This unfortunately means that I’ve been thinking about the 2007 season in a rather pessimistic way.
Yes, it promises to be the most interesting F1 season for a long time and I cannot wait for it to start. But, as we all know, modern F1 is flawed, and in particular I am not looking forward to 2007 for one reason – the Circuit de Catalunya.
In an era when overtaking moves in F1 are rarer than sighting a tiger in the wild, the Spanish Grand Prix has always stood out a triumph of the turgid.
I can remember three good races at the Catalunya circuit – 1991 when it rained, 1992 when it rained and 1996 when it rained. The highlights footage from the dry races is even shorter than the book of French military victories.
So why is the Spanish Grand Prix so consistently dull? As far as I can tell there are two main reasons.
Second the track design prevents overtaking almost perfectly. At a push I’d say there are two places you could get through in a Formula Ford car, and one where you could make it stick in an F1 racer (if you’re feeling brave and the guy in front is either asleep or Jarno Trulli).
This is all particularly unfortunate as F1 is rapidly becoming the Spanish national pastime and there is increasing talk of a second race. And the overwhelming majority of the tracks in Spain are painfully dull.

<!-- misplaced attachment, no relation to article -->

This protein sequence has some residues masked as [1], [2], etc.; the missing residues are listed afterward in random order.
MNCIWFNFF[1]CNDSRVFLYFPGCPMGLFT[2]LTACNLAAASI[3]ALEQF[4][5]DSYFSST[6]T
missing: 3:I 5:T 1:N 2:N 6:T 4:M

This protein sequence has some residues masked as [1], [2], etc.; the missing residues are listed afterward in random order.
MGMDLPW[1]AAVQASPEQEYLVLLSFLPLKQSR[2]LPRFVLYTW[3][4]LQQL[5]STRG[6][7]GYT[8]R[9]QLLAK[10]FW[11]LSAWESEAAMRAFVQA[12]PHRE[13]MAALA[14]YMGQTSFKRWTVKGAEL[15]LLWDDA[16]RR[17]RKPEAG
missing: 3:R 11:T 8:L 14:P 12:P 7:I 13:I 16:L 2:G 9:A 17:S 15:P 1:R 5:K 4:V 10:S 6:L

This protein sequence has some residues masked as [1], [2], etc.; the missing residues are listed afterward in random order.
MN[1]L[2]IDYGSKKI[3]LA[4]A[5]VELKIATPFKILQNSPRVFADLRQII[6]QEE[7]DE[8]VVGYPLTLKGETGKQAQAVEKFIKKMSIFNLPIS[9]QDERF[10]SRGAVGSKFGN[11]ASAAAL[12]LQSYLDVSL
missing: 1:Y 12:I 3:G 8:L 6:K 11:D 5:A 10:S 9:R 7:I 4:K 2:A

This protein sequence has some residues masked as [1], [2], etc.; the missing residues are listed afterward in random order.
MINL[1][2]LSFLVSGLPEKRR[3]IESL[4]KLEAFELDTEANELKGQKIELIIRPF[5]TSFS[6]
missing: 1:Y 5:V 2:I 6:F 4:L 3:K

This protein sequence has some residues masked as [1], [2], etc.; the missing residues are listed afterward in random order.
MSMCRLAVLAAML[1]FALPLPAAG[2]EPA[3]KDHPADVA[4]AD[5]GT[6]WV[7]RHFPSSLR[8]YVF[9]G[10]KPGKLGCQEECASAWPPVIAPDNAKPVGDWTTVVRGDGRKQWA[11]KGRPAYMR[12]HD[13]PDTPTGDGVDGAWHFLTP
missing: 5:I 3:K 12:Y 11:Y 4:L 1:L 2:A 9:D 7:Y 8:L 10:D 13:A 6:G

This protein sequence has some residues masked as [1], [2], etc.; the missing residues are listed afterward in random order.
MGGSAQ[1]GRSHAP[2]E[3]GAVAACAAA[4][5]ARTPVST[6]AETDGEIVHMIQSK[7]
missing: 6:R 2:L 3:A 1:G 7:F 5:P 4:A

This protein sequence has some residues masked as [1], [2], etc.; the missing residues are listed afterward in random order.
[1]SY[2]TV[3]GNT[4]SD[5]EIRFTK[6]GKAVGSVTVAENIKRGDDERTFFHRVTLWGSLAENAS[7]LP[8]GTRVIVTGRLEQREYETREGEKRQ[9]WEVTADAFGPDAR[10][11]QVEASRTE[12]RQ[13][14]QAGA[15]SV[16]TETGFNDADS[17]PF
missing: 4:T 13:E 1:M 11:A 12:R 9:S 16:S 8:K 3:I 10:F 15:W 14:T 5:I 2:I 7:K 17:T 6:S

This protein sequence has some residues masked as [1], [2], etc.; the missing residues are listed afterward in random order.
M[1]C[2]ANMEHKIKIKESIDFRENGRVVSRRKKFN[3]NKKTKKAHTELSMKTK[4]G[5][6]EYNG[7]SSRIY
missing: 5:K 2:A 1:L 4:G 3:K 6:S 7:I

Valencia is pitiful excuse for a racing circuit. It may have fantastic facilities for teams and spectators alike but the track – the thing that matters – is too slow, unimaginative and twisty for 125cc motorbikes, let alone F1.
Jerez, the former home of the Spanish GP, produced a couple of memorable races, notably in 1986 and 1997.
But this should both be taken with a hearty pinch of salt. The dicing seen at Jerez in the late ’80s simply could not be replicated with modern cars (the twists would ensure they ran nowhere near each other). And the 1997 title finale was something of a one-off.
It is a cruelly ironic situation. The Spanish have fallen in love with F1, but have no circuits that can produce the sport at its best. My preferred option of building a replica of Spa outside Madrid is unlikely to be successful, but with the both F1 and Moto GP’s huge popularity there is surely a case for building facility that can do the cars and the fans justice.
In the meantime when this year’s Spanish race rolls around, I’m going to pull out a cold beer, put my feet, take the phone off the hook, and watch some British Superbikes.
As for the Grand Prix, I’ll watch the first corner and pick up the result on the radio later, although I doubt the order will change.